If there is anything about our life that captures my attention (indeed some days I think of little else), it is the heart. There is a clear sense in the writings of the Fathers of what is meant by the heart and Scripture has much to say as well.
Christ said about the heart: “A good man out of the good treasure of the heart bringeth forth good things: and an evil man out of the evil treasure bringeth forth evil things” (Matt. 12:35).
This is not the “California” version of the heart as in phrases such as “you have to follow your heart.” Christ is not engaging in sentimentality but directing us to the very core of our being. There in the heart of ourselves we create our treasure. The treasure is either good or evil. I believe we are always at every moment doing something that “creates” the treasure of the heart. We store up anger or kindness, meekness or condemnation. All that we do flows from the heart in one manner or another.
What occupies my attention is the question (to myself): “What are you doing with your heart?”
Sometimes the question takes a different form (and this is not always to myself): “Why are you doing that with your heart?”
Our strangely contorted culture only knows that the heart “sells.” Generally the purveyors of culture care little about the treasures they sell. Anger will get as many rating numbers (sometimes more) than joy.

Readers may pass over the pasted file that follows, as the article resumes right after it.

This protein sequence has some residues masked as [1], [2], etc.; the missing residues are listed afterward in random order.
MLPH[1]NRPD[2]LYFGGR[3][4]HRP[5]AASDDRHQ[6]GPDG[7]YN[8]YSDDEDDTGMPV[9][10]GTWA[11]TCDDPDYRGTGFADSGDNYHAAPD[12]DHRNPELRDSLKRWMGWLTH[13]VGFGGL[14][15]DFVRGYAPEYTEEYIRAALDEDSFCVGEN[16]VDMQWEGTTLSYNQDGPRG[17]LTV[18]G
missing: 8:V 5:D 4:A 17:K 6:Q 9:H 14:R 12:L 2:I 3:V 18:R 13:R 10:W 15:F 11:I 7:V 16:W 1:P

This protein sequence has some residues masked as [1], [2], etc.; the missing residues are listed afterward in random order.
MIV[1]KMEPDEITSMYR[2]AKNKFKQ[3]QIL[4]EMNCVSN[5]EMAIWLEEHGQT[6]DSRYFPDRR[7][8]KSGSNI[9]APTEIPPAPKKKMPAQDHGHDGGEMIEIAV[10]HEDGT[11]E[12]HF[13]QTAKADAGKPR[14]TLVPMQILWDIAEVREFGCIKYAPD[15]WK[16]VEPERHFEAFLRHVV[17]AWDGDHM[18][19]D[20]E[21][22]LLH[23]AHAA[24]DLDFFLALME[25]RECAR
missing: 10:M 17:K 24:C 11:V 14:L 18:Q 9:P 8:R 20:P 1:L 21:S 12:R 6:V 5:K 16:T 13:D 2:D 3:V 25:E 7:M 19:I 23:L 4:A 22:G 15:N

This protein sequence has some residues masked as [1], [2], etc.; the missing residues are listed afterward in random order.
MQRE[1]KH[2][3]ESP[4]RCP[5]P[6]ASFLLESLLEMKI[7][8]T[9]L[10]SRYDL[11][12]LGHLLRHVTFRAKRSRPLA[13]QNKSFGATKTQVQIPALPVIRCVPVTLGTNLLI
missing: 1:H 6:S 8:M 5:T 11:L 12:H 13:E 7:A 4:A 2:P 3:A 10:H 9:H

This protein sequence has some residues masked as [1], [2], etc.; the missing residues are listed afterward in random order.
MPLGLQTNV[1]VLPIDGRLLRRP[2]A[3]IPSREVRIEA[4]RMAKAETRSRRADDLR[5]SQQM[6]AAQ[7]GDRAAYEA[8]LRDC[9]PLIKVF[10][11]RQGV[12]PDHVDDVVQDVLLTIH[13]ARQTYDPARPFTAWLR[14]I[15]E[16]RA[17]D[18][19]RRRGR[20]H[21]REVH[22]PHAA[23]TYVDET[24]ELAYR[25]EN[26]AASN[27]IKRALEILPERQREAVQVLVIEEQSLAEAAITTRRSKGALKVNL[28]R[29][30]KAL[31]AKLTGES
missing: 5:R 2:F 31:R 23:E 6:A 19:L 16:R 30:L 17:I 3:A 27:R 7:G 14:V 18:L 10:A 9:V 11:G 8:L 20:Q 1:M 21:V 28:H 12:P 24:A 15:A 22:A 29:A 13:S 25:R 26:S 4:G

I watch traffic on my blog. I note that a little controversy can almost double the “views” on any given day. I resist the temptation (as I can). The world has enough controversy without me adding to it.
It is clear that our hearts are broken in places, and are hard in others. A lot of the “treasure” in our heart was not put there by ourselves, but was “sown by an enemy.” But knowing that only means I am the more responsible with what I do with it.
The verse from Psalm 51(50): “Create in me a clean heart, O God, and renew a right spirit within me,” should be a constant refrain in our day. At some points the prayer has to increase to the level of desperation: “Cast me not away from Thy presence and take not Thy Holy Spirit from me!”
Can we change our own hearts? I do not think it is possible – were we able to be masters of our heart we would need no Savior. We can never say of something, “That is simply how my heart is!” For Scripture warns us as well that the “heart is deceitful above all things, and desperately wicked: who can know it” (Jer. 17:9)?
I am certain that the heart only changes by the grace of God. We cannot make ourselves into the image of God – only God can do that in us. Which leaves us again with prayer – praying from my heart – praying with my heart – praying for my heart – even in spite of my heart. Lord, have mercy!
Behold, I stand at the door, and knock: if any man hear my voice, and open the door, I will come in to him, and will sup with him, and he with me (Rev. 3:20).